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Cardiovascular Disease |

Neurologic Catastrophe in the Setting of Acute Ascending Aortic Syndromes: A Case for Delayed Surgical Intervention

Nishtha Sodhi*, MD; Joseph Bavaria, MD; Nimesh Desai, MD
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The Cleveland Clinic Foundation, Cleveland, OH


Chest. 2012;142(4_MeetingAbstracts):129A. doi:10.1378/chest.1388396
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Abstract

SESSION TYPE: Cardiovascular Student/Resident Case Report Posters II

PRESENTED ON: Tuesday, October 23, 2012 at 01:30 PM - 02:30 PM

INTRODUCTION: Acute syndromes involving the ascending aorta are typically emergently surgically repaired [1]. We describe a case presenting with spinal ischemia where aortic intervention was delayed in order to perform spinal cord rescue.

CASE PRESENTATION: 64 year old female with past medical history of hypertension presented with acute onset of total lower extremity flaccid paralysis, chest and back pain. CT revealed acute type A intramural hematoma (IMH) extending from the aortic root to the iliac bifurcation. TEE showed maximal ascending aortic diameter at 4.8cm with 1.2cm IMH thickness, and no aortic insufficiency or pericardial effusion. A lumbar drain was emergently inserted and spinal cord perfusion was optimized by maintaining high hematocrit and elevated systemic perfusion pressures. In the following days, she regained 4/5 strength of her bilateral lower extremities and lumbar drain was removed on hospital day 5. On day 13, CTA showed her ascending aorta had increased to 5.4cm and echo showed new aortic insufficiency and pericardial effusion. She underwent planned aortic valve resuspension, ascending and extended hemiarch replacement with pre-operative lumbar drain insertion. Intraoperative findings were significant for a ruptured plaque in the proximal to mid aortic arch, which was excised. Postoperatively she initially had 3/5 bilateral lower extremity strength but by 1 year, she was ambulatory with cane. CT at 1 year showed small amount of residual arch hematoma.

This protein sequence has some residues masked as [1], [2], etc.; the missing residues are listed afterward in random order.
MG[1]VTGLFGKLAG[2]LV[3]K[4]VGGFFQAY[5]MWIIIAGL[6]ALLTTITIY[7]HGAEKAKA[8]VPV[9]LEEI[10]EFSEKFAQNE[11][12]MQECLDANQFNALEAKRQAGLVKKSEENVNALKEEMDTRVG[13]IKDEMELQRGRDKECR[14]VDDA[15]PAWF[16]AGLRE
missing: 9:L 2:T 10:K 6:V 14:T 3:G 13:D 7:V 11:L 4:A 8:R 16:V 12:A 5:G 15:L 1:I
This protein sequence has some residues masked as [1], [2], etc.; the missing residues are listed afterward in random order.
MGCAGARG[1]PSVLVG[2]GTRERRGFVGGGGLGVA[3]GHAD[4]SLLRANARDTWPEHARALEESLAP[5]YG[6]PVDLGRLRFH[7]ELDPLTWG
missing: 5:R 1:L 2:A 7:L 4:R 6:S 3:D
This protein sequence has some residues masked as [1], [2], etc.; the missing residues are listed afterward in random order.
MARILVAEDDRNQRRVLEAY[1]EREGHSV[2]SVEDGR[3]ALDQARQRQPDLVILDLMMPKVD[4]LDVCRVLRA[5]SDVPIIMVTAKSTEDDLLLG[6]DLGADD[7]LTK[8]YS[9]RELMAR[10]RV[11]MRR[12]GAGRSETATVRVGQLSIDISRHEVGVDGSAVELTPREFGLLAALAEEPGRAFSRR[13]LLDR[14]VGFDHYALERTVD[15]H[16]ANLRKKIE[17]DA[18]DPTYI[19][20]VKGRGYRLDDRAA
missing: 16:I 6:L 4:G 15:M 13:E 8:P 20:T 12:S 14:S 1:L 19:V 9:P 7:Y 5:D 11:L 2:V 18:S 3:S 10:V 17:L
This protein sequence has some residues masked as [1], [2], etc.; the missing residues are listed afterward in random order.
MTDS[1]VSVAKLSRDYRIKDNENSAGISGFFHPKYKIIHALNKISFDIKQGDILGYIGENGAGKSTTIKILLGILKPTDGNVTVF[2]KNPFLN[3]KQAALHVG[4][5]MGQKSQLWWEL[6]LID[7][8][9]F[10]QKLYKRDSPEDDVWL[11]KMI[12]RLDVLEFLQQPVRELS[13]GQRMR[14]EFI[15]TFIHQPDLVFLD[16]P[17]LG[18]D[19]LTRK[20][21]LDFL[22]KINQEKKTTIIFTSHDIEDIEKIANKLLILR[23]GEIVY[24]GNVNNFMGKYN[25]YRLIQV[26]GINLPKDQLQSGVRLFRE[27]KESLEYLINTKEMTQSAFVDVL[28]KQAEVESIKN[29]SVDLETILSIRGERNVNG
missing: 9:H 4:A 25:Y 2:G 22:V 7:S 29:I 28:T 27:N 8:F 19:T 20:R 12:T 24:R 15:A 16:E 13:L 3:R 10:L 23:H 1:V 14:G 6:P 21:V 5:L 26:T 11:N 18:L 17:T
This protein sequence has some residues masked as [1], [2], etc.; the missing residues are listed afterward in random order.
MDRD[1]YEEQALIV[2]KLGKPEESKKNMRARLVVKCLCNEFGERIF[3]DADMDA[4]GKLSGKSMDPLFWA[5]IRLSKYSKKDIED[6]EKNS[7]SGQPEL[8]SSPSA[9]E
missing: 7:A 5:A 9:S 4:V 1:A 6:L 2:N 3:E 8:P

DISCUSSION: Spinal involvement in acute ascending aortic syndromes is likely secondary to the sheering effects of the intramural hematoma on the intercostals. In this setting, emergent proximal repair will not likely revascularize the spinal cord, but it may be rescued by optimization of spinal perfusion and delayed aortic repair as we demonstrate.

CONCLUSIONS: Purposeful surgical delay [1, 2] with medical optimization of comorbidities, including neurologic complications [3], may be utilized in the management of acute type A IMH.

1) Song JK, Yim JH, Ahn JM, Kim DH, Kang JW, Lee TY, Song JM, Choo SJ, Kang DH, Chung CH, Lee JW, Lim TH. Outcomes of patients with acute type A aortic intramural hematoma. Circulation. 2009; 120: 2046-2052.

2) Estrera A, Miller C 3rd, Lee TY, De Rango P, Abdullah S, Walkes JC, Milewicz D, Safi H. Acute type A intramural hematoma: analysis of current management strategy. Circulation. 2009 Sep 15;120(11 Suppl):S287-91.

3) Augoustides JG, Szeto WY, Desai ND, Pochettino A, Cheung AT, Savino JS,Bavaria JE. Classification of acute type A dissection: focus on clinical presentation and extent. Eur J Cardiothorac Surg. 2011 Apr;39(4):519-22.

DISCLOSURE: The following authors have nothing to disclose: Nishtha Sodhi, Joseph Bavaria, Nimesh Desai

No Product/Research Disclosure Information

The Cleveland Clinic Foundation, Cleveland, OH

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